If you have a hyperlink in a page within a frames page, the hyperlink knows which file you want to load, if you follow the earlier procedure, but how does it know which frame to put the file?
You can do this by using the target tag in the anchor.
For example, the following frame page has a frame called TopRightFrame. The following code will load the frameTestPage.htm file into the frame TopRightFrame;
<A HREF="frameTestPage.htm" TARGET="TopRightFrame">Load the file in the top right frame.</A>
See how this works by playing with the following, but remember to use the browser's back button to get back here, and to return to the start when testing! frame page.
The targets with an underscore are special ones. You can check to see what they do in your browser.
Here is what they are supposed to do;
|Special Target Tags|
|No tag specified.||Loads file in same frame.|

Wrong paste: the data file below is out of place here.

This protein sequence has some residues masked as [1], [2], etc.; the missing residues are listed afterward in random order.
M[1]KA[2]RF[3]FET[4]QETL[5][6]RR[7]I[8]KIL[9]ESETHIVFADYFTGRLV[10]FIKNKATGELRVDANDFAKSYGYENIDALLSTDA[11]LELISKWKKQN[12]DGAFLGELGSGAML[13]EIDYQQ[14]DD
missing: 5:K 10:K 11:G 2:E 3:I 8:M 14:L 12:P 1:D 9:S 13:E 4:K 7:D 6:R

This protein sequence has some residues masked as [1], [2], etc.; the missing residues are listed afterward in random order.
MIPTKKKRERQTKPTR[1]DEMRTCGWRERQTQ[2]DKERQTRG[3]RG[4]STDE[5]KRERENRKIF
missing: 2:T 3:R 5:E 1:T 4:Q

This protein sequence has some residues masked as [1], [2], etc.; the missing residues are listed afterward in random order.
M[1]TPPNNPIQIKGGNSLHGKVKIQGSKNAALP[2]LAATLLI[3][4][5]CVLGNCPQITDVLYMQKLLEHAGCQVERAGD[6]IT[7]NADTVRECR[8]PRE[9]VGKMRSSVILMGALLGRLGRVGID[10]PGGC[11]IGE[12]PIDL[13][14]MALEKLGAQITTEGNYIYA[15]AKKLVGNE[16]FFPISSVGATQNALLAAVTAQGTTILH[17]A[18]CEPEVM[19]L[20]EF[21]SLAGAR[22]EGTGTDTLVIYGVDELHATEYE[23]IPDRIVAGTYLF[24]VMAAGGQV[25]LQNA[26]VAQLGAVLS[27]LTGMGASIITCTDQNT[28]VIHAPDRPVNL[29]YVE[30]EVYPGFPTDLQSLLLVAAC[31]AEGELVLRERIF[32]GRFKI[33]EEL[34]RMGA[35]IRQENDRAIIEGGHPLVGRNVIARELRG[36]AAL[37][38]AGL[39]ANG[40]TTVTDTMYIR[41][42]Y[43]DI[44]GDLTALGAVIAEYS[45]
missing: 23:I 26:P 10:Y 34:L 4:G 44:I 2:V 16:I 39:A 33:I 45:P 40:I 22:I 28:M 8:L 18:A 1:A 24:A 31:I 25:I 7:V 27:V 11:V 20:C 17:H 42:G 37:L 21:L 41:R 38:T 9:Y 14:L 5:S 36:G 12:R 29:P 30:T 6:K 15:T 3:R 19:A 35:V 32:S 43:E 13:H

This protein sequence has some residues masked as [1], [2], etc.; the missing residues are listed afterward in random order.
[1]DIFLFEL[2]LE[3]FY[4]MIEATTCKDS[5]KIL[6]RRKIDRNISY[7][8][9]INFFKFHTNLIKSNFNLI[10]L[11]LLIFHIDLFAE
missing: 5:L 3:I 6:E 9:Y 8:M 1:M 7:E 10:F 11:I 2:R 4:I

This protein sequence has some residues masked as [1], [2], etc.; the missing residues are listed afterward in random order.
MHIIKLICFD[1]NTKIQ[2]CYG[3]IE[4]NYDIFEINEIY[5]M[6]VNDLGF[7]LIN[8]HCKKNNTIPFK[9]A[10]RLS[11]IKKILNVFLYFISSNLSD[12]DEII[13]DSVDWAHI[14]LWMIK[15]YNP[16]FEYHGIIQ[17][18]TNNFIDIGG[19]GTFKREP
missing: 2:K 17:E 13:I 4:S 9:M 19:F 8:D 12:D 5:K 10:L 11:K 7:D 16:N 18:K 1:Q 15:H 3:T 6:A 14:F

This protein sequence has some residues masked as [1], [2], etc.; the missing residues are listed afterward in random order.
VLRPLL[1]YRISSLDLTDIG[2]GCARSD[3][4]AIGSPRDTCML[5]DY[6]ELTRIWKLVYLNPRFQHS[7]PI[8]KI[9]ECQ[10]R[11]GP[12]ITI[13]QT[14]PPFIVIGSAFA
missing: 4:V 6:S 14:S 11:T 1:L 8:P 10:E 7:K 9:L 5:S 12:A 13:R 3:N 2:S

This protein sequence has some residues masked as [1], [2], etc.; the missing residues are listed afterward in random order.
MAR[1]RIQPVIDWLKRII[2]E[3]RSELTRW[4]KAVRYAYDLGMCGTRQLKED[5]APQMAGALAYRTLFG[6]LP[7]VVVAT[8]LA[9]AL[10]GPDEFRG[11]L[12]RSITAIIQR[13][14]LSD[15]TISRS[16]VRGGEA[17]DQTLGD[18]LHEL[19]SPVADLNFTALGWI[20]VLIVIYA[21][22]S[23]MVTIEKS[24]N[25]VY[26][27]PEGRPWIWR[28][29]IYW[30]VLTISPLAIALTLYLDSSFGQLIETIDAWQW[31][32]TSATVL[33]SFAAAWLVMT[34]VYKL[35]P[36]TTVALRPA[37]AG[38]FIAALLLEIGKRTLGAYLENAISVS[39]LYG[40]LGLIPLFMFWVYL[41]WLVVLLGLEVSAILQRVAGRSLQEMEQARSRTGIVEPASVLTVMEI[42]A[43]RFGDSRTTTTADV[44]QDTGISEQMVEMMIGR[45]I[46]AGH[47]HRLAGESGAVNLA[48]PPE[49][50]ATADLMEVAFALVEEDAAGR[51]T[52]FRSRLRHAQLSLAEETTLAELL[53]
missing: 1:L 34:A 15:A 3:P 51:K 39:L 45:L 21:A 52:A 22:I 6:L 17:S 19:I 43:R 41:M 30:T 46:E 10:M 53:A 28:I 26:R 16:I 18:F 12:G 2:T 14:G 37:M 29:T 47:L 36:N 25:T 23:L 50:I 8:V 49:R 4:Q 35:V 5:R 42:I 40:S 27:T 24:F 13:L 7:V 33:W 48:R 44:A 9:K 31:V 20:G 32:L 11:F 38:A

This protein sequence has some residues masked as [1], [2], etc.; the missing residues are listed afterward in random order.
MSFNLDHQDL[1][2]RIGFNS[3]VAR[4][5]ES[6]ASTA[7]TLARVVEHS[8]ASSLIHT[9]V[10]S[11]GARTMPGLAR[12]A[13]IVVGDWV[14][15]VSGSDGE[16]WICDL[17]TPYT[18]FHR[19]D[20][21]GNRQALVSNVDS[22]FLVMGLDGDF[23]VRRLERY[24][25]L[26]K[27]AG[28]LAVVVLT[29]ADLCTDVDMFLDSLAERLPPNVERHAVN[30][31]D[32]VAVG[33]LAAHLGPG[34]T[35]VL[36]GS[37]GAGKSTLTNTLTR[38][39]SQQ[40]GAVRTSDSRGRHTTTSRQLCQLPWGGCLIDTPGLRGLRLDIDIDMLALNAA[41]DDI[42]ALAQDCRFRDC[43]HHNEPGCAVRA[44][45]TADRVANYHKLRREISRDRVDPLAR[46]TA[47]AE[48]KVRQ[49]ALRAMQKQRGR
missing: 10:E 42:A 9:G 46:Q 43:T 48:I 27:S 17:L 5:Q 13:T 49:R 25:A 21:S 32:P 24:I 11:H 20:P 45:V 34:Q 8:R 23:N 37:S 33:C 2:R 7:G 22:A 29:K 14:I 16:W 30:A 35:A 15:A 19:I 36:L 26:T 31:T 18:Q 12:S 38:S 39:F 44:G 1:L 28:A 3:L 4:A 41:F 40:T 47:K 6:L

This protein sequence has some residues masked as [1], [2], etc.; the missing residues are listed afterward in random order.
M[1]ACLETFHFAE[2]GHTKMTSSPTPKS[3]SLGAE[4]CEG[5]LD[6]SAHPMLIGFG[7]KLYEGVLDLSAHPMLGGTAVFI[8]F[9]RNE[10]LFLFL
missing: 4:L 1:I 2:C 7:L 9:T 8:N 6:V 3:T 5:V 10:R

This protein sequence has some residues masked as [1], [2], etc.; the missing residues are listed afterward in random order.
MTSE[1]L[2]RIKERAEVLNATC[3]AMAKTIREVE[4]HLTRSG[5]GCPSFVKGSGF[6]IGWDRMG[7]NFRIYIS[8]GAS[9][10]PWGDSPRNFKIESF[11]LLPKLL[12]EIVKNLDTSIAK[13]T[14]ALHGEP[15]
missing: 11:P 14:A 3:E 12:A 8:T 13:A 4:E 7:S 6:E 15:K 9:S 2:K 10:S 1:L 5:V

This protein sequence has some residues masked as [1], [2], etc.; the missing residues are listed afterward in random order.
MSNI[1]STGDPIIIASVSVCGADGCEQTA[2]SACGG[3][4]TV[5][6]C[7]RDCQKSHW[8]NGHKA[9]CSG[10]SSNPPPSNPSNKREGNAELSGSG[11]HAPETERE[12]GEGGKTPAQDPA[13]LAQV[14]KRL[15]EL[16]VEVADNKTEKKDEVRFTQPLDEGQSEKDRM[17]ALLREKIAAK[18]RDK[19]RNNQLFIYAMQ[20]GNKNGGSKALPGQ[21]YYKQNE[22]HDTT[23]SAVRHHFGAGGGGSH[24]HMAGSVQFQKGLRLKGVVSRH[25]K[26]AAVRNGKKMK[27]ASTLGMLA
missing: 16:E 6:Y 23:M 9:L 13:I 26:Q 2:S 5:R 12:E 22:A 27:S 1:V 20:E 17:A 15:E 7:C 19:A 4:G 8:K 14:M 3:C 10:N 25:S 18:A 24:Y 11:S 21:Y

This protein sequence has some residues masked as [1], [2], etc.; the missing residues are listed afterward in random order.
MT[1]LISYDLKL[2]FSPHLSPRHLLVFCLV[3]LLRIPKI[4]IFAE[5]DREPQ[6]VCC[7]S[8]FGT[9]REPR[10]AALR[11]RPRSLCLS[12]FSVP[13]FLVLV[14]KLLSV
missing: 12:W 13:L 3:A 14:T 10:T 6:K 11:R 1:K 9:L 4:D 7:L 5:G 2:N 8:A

|_self||Loads file in the frame calling it, as for no tag!|
|_blank||Loads file in new browser window. Useful to let your visitor break out of your frames, but keep a window open with their site.|
|_top||Loads the file in the same browser window, but breaks out of frames.|
|_parent||Loads the file in the frame that contains the calling frame, or if this is the parent frame, then it loads in the same browser window outside of frames, in Internet Explorer.|
Exactly how these work does depend on the browser used.
You can put <base target="The frame you want to load the files.htm"> in the <head></head> tags of the document to load all hyperlinks without a target into the default frame. See an example with code However, what about those poor people with browser's that can't read frames? We have to take them into account because they include search engine spiders!
Let's look at noframes!
Most Recent Revision: 18-Oct-98.
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